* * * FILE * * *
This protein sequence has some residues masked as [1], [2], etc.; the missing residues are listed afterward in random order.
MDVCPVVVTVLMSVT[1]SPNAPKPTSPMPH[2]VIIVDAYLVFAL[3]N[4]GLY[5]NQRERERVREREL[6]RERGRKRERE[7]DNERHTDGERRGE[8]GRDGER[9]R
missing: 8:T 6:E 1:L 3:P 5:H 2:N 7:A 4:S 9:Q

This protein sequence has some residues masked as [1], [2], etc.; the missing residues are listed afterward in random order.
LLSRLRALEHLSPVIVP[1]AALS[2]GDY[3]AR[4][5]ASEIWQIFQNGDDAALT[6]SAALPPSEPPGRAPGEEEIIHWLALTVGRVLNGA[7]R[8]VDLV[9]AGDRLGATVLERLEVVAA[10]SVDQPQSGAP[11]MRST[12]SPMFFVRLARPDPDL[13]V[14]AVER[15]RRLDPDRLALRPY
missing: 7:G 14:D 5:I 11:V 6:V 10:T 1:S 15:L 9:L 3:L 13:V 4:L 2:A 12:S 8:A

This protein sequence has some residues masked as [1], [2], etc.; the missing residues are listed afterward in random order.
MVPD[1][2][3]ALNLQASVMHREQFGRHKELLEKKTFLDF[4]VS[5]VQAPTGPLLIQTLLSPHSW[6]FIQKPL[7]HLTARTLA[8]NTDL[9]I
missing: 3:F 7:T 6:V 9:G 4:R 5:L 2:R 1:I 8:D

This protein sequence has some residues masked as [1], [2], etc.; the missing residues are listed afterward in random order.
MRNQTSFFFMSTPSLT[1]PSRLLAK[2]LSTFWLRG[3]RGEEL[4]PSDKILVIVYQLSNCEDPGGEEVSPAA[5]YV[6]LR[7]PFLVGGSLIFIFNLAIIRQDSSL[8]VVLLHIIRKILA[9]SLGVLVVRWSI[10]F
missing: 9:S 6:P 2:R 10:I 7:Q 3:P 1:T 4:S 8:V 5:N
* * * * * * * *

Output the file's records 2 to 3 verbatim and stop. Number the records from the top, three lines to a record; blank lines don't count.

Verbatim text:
This protein sequence has some residues masked as [1], [2], etc.; the missing residues are listed afterward in random order.
LLSRLRALEHLSPVIVP[1]AALS[2]GDY[3]AR[4][5]ASEIWQIFQNGDDAALT[6]SAALPPSEPPGRAPGEEEIIHWLALTVGRVLNGA[7]R[8]VDLV[9]AGDRLGATVLERLEVVAA[10]SVDQPQSGAP[11]MRST[12]SPMFFVRLARPDPDL[13]V[14]AVER[15]RRLDPDRLALRPY
missing: 7:G 14:D 5:I 11:V 6:V 10:T 1:S 15:L 9:L 3:L 13:V 4:L 2:A 12:S 8:A

This protein sequence has some residues masked as [1], [2], etc.; the missing residues are listed afterward in random order.
MVPD[1][2][3]ALNLQASVMHREQFGRHKELLEKKTFLDF[4]VS[5]VQAPTGPLLIQTLLSPHSW[6]FIQKPL[7]HLTARTLA[8]NTDL[9]I
missing: 3:F 7:T 6:V 9:G 4:R 5:L 2:R 1:I 8:D